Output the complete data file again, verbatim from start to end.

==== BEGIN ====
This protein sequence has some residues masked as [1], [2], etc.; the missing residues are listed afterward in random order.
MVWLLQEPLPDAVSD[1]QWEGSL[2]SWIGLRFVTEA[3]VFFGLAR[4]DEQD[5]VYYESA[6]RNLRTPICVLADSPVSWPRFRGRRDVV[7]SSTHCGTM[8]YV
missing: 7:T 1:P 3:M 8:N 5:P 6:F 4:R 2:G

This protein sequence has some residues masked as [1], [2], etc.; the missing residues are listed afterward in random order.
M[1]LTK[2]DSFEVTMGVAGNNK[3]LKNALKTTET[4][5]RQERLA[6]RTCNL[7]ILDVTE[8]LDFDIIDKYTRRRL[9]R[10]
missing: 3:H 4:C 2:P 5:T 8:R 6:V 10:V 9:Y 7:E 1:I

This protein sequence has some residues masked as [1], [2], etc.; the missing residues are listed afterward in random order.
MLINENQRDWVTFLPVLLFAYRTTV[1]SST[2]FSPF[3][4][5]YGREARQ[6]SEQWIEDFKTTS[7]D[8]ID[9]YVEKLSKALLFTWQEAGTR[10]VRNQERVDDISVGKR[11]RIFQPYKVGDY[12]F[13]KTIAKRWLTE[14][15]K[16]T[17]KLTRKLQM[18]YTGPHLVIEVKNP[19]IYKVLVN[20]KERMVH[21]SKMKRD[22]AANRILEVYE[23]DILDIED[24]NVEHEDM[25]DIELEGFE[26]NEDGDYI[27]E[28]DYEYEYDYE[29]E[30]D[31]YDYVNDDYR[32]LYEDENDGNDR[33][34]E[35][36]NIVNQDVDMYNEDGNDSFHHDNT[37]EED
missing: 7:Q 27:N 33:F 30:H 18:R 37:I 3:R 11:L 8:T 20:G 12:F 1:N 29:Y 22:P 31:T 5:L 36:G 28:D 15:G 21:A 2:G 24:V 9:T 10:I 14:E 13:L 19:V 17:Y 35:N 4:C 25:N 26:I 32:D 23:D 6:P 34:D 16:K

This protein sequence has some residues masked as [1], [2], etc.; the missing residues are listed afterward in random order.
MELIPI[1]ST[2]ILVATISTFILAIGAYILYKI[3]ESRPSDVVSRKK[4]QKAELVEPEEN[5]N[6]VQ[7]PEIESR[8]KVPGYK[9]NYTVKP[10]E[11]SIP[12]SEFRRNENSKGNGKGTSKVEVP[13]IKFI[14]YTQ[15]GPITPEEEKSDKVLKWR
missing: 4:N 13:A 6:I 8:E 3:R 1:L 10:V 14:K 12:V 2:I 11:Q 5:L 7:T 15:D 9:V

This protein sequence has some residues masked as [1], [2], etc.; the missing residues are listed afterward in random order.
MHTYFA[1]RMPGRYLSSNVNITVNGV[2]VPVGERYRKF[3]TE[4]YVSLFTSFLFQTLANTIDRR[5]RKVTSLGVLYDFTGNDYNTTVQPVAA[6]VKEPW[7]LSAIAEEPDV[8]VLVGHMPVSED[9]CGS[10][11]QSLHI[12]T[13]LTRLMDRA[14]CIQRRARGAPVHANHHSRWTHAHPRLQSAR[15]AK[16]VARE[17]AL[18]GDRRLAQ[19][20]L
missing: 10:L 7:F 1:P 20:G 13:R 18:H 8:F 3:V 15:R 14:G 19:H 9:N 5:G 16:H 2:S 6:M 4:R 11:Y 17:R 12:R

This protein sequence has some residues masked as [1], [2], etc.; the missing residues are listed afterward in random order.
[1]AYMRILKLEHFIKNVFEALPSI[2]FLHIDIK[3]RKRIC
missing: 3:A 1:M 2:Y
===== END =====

This protein sequence has some residues masked as [1], [2], etc.; the missing residues are listed afterward in random order.
MVWLLQEPLPDAVSD[1]QWEGSL[2]SWIGLRFVTEA[3]VFFGLAR[4]DEQD[5]VYYESA[6]RNLRTPICVLADSPVSWPRFRGRRDVV[7]SSTHCGTM[8]YV
missing: 7:T 1:P 3:M 8:N 5:P 6:F 4:R 2:G

This protein sequence has some residues masked as [1], [2], etc.; the missing residues are listed afterward in random order.
M[1]LTK[2]DSFEVTMGVAGNNK[3]LKNALKTTET[4][5]RQERLA[6]RTCNL[7]ILDVTE[8]LDFDIIDKYTRRRL[9]R[10]
missing: 3:H 4:C 2:P 5:T 8:R 6:V 10:V 9:Y 7:E 1:I

This protein sequence has some residues masked as [1], [2], etc.; the missing residues are listed afterward in random order.
MLINENQRDWVTFLPVLLFAYRTTV[1]SST[2]FSPF[3][4][5]YGREARQ[6]SEQWIEDFKTTS[7]D[8]ID[9]YVEKLSKALLFTWQEAGTR[10]VRNQERVDDISVGKR[11]RIFQPYKVGDY[12]F[13]KTIAKRWLTE[14][15]K[16]T[17]KLTRKLQM[18]YTGPHLVIEVKNP[19]IYKVLVN[20]KERMVH[21]SKMKRD[22]AANRILEVYE[23]DILDIED[24]NVEHEDM[25]DIELEGFE[26]NEDGDYI[27]E[28]DYEYEYDYE[29]E[30]D[31]YDYVNDDYR[32]LYEDENDGNDR[33][34]E[35][36]NIVNQDVDMYNEDGNDSFHHDNT[37]EED
missing: 7:Q 27:N 33:F 30:H 18:R 37:I 3:R 11:L 8:T 20:G 12:F 1:N 29:Y 22:P 31:T 5:L 36:G 28:D 15:G 21:A 2:G 24:V 9:T 10:I 14:E 13:L 19:V 17:Y 35:N 4:C 25:N 26:I 32:D 23:D 6:P 34:D 16:K

This protein sequence has some residues masked as [1], [2], etc.; the missing residues are listed afterward in random order.
MELIPI[1]ST[2]ILVATISTFILAIGAYILYKI[3]ESRPSDVVSRKK[4]QKAELVEPEEN[5]N[6]VQ[7]PEIESR[8]KVPGYK[9]NYTVKP[10]E[11]SIP[12]SEFRRNENSKGNGKGTSKVEVP[13]IKFI[14]YTQ[15]GPITPEEEKSDKVLKWR
missing: 4:N 13:A 6:I 8:E 3:R 1:L 10:V 14:K 12:V 2:I 11:Q 5:L 7:T 15:D 9:V

This protein sequence has some residues masked as [1], [2], etc.; the missing residues are listed afterward in random order.
MHTYFA[1]RMPGRYLSSNVNITVNGV[2]VPVGERYRKF[3]TE[4]YVSLFTSFLFQTLANTIDRR[5]RKVTSLGVLYDFTGNDYNTTVQPVAA[6]VKEPW[7]LSAIAEEPDV[8]VLVGHMPVSED[9]CGS[10][11]QSLHI[12]T[13]LTRLMDRA[14]CIQRRARGAPVHANHHSRWTHAHPRLQSAR[15]AK[16]VARE[17]AL[18]GDRRLAQ[19][20]L
missing: 10:L 7:F 1:P 20:G 13:R 18:H 8:F 3:V 15:R 14:G 19:H 9:N 5:G 16:H 2:S 6:M 4:R 11:Y 17:R 12:R

This protein sequence has some residues masked as [1], [2], etc.; the missing residues are listed afterward in random order.
[1]AYMRILKLEHFIKNVFEALPSI[2]FLHIDIK[3]RKRIC
missing: 3:A 1:M 2:Y